Various diversions were planned for Redding; among them was discussed a possible school of philosophy, such as Hawthorne and Emerson and Alcott had established at Concord.

He spoke quite freely of his English experiences, but usually of the more amusing phases. He almost never referred to the honors that had been paid to him, yet he must have thought of them sometimes, and cherished them, for it had been the greatest national tribute ever paid to a private citizen; he must have known that in his heart. He spoke amusingly of his visit to Marie Corelli, in Stratford, and of the Holy Grail incident, ending the latter by questioning--in words at least--all psychic manifestations. I said to him:

"But remember your own dream, Mr. Clemens, which presaged the death of your brother."

He answered: "I ask nobody to believe that it ever happened. To me it is true; but it has no logical right to be true, and I do not expect belief in it." Which I thought a peculiar point of view, but on the whole characteristic.

He was invited to be a special guest at the Jamestown Exposition on Fulton Day, in September, and Mr. Rogers lent him his yacht in which to make the trip. It was a break in the summer's monotonies, and the Jamestown honors must have reminded him of those in London. When he entered the auditorium where the services were to be held there was a demonstration which lasted more than five minutes. Every person in the hall rose and cheered, waving handkerchiefs and umbrellas. He made them a brief, amusing talk on Fulton and other matters, then introduced Admiral Harrington, who delivered a masterly address and was followed by Martin W. Littleton, the real orator of the day. Littleton acquitted himself so notably that Mark Twain conceived for him a deep admiration, and the two men quickly became friends. They saw each other often during the remainder of the Jamestown stay, and Clemens, learning that Littleton lived just across Ninth Street from him in New York, invited him to come over when he had an evening to spare and join the billiard games.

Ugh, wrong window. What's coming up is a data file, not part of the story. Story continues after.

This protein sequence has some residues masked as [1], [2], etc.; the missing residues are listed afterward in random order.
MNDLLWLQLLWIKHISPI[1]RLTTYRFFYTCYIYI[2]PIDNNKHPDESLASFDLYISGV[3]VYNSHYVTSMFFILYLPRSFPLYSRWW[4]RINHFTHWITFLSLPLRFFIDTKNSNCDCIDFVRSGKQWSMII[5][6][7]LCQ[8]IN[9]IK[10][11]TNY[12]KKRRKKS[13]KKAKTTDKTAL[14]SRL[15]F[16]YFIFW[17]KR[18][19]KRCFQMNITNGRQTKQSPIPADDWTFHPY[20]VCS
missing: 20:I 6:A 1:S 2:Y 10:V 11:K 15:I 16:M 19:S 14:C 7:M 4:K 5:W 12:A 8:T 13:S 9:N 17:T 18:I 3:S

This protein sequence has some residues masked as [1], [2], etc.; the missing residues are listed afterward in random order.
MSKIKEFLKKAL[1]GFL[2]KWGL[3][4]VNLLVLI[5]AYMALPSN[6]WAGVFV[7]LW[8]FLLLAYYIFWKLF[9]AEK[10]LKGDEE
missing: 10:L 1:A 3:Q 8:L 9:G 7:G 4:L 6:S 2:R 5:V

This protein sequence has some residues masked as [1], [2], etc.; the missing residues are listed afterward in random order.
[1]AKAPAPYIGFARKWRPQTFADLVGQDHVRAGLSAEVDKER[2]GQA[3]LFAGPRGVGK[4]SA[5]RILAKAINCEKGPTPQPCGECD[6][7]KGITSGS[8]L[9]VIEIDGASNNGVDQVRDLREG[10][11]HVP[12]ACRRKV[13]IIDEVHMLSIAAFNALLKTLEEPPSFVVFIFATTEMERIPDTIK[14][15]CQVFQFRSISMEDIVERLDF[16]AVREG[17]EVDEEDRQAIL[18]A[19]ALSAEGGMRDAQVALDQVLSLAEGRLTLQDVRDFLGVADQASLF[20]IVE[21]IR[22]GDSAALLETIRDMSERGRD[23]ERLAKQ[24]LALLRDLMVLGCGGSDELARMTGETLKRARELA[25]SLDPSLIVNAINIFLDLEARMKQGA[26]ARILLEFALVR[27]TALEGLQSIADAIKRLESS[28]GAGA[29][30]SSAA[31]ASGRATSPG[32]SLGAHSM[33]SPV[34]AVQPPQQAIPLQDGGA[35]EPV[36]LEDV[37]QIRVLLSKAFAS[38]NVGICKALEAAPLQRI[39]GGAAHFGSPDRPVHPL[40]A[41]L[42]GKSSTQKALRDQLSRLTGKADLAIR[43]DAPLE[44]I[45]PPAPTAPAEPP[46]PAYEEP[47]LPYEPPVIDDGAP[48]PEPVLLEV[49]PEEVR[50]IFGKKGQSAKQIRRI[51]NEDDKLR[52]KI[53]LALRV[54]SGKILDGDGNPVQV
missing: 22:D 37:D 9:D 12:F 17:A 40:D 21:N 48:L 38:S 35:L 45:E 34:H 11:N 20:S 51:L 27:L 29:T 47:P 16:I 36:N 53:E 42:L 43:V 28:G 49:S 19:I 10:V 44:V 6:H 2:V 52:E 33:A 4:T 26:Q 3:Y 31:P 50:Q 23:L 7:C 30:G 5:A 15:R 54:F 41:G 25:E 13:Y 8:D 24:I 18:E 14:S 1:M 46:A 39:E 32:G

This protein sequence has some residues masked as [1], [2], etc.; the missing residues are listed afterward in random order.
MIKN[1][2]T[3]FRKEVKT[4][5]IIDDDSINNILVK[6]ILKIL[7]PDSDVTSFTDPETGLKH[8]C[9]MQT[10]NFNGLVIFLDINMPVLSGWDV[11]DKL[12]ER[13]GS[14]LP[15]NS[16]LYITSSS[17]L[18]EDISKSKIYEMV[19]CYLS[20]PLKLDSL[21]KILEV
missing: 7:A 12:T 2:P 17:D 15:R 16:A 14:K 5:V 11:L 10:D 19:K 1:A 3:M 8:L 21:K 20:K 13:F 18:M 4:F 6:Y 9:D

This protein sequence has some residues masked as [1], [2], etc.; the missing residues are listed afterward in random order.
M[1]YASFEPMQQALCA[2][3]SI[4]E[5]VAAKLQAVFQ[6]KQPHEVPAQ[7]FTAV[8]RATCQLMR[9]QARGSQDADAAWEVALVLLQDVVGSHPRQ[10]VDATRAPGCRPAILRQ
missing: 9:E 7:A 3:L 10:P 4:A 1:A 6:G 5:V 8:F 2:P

So it happened, somewhat later, when every one was back in town, Mr. and Mrs. Littleton frequently came over for billiards, and the games became three-handed with an audience--very pleasant games played in that way. Clemens sometimes set himself up as umpire, and became critic and gave advice, while Littleton and I played. He had a favorite shot that he frequently used himself and was always wanting us to try, which was to drive the ball to the cushion at the beginning of the shot.

He played it with a good deal of success, and achieved unexpected results with it. He was even inspired to write a poem on the subject.


When all your days are dark with doubt, And dying hope is at its worst; When all life's balls are scattered wide, With not a shot in sight, to left or right, Don't give it up; Advance your cue and shut your eyes, And take the cushion first.

The Harry Thaw trial was in progress just then, and Littleton was Thaw's chief attorney. It was most interesting to hear from him direct the day's proceedings and his views of the situation and of Thaw.

Littleton and billiards recall a curious thing which happened one afternoon. I had been absent the evening before, and Littleton had been over. It was after luncheon now, and Clemens and I began preparing for the customary games. We were playing then a game with four balls, two white and two red. I began by placing the red balls on the table, and then went around looking in the pockets for the two white cue-balls. When I had made the round of the table I had found but one white ball. I thought I must have overlooked the other, and made the round again. Then I said:

"There is one white ball missing."

Clemens, to satisfy himself, also made the round of the pockets, and said:

"It was here last night." He felt in the pockets of the little white- silk coat which he usually wore, thinking that he might unconsciously have placed it there at the end of the last game, but his coat pockets were empty.

Mark Twain
Classic Literature Library

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